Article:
Learn to Slide - It's saving a crash or crashing

Reaction to a slide may be the difference between saving a crash and having one. We look at how to keep control.

You're coming out of a corner and get too confident on the throttle application. Before you know it the motorcycle is beginning to break traction and any reaction from here on might be the difference between you correcting the slight error or crashing to the ground.

When we begin to explore the limitations of both man and machine, it's a very real possibility that breaking traction can, and most likely will, happen. It's how you control the slide that is important.

When I say exploring the limits, I don't just mean going out and riding like a maniac until the rear end breaks loose. The limits can come unexpectedly if you ride over something slippery on the road's surface, and it definitely happens much more easily in wet conditions. With the raining season coming up quickly it's not a bad idea to look into this.

A good way to get a feel for sliding is by learning to do it on a dirtbike, where it's not so critical if you fall off while practicing since the speeds are mostly slower and the motorcycles don't have fairings or anything too expensive to crunch.
Some riders are lucky enough to have grown up riding in paddocks or on race tracks as kids, essentially giving them the perfect breeding ground to work on their throttle control from a very young age.

If you never rode dirt before you began on the blacktop and don't currently own a dirtbike, do yourself a favor and go hire one to get a feel for how a motorcycle really moves around. This will not only help you ride more safely in all circumstances, if you're looking to excel on the circuit you'll gain a feel for the connection between the throttle and the rear tire like you're never had before.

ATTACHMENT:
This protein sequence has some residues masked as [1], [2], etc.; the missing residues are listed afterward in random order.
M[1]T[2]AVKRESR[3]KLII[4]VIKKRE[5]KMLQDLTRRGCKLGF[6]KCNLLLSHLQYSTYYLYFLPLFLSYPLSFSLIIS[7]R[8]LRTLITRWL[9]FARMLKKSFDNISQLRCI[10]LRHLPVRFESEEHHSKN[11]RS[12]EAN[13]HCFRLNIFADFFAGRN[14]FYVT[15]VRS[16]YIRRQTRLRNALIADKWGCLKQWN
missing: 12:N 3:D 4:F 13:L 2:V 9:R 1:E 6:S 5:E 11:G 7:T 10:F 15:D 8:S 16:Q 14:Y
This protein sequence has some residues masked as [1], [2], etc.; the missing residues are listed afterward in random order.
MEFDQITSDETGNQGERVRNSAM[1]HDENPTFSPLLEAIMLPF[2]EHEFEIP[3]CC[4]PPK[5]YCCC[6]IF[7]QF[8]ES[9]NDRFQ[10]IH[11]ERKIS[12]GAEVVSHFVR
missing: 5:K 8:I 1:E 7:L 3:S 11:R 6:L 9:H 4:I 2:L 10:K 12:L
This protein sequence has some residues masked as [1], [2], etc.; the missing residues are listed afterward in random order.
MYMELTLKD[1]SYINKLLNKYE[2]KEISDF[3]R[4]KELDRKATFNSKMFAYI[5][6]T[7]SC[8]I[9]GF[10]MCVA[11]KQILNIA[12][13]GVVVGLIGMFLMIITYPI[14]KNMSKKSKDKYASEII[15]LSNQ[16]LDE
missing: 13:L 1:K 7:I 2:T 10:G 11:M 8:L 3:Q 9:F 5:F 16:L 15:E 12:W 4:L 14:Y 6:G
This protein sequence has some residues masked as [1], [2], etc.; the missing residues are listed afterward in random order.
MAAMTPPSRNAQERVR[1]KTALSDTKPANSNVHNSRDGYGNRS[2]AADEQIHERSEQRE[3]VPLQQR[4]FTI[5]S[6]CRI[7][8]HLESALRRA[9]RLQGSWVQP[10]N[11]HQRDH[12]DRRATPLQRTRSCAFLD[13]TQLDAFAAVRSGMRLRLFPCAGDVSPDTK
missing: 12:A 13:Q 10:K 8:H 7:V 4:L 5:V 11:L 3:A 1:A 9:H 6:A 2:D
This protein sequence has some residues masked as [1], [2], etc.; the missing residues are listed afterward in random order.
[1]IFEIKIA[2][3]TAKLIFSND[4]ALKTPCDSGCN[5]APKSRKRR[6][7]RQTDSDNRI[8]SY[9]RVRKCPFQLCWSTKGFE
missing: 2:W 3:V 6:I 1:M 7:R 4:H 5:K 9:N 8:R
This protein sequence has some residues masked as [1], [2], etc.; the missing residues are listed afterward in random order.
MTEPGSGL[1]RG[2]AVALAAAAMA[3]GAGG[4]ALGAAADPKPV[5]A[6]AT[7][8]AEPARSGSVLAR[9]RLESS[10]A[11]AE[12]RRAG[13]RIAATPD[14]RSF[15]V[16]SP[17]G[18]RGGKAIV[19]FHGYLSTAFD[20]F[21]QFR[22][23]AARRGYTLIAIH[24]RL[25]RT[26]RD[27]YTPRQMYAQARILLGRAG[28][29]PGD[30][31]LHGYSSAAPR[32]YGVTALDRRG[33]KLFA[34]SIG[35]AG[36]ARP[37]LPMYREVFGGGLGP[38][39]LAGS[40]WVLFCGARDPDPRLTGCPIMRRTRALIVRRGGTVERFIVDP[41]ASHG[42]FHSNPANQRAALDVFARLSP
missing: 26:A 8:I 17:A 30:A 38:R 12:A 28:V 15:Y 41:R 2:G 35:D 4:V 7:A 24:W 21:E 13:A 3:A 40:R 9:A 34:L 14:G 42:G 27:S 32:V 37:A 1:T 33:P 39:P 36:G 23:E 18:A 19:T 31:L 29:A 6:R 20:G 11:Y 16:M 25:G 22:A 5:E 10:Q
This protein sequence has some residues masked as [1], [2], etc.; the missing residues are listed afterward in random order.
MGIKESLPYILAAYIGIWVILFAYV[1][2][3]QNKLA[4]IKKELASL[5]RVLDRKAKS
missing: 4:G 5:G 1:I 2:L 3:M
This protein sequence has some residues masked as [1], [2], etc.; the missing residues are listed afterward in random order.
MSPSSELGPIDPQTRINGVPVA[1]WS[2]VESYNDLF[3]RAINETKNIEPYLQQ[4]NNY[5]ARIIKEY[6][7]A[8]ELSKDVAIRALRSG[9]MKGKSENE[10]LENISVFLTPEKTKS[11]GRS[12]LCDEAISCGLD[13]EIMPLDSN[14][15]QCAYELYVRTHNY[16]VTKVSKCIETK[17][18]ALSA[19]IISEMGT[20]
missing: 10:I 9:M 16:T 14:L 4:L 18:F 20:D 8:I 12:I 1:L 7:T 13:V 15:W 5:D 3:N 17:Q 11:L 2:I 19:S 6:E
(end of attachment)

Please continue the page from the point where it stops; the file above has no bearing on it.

And that's exactly what we're all dealing with when accelerating out of a turn – the balance between going fast enough out of a corner by applying the correct amount of throttle, applying too little throttle, or getting too eager and putting yourself in a position to have an accident.

On a dirtbike, you'll learn that the more you twist the throttle the more it will cause the rear tire to break traction. The connection between the throttle and the tire is a little looser on a dirtbike, mostly because the surface has less traction.

On paper it's simple. Don't apply much throttle and the motorcycle will stay in line. Apply more throttle and you will feel the rear begin to drift out. If you do begin to slide, roll off the throttle and the motorcycle will bring itself back into line pretty quickly.

Once you experiment on the dirt and feel comfortable with your new-found drifting skills, aim to adapt these skills on you road going motorcycle. This is where it becomes more difficult because you're on an expensive piece of equipment, and the road usually hurts more than dirt if you come unstuck.

It isn't really your goal to get the motorcycle sliding on the track/tarmac in the same way I explained in relation to your dirt skills; instead, you want to ride to the point where it's about to slide, but without actually getting the rear to break loose. However, the techniques learnt on the dirtbike will work to your benefit if the unexpected does happen and all of a sudden you do find yourself unintentionally crossed up.

Applying throttle hard off the corners will cause quite a bit of flex on road tires before they lose traction. It's great to get a feel for this when riding a road bike on the track or the road is that you want to find a comfortable balance between twisting the throttle, sitting the motorcycle upright, and straightening up off the turns.

If you can do this all in one smooth process then your transition from the apex of the corner to the straight will be much easier and safer. If done right, it will almost eliminate any problems with having the rear end lose traction unexpectedly – allowing you to focus on maximum acceleration.
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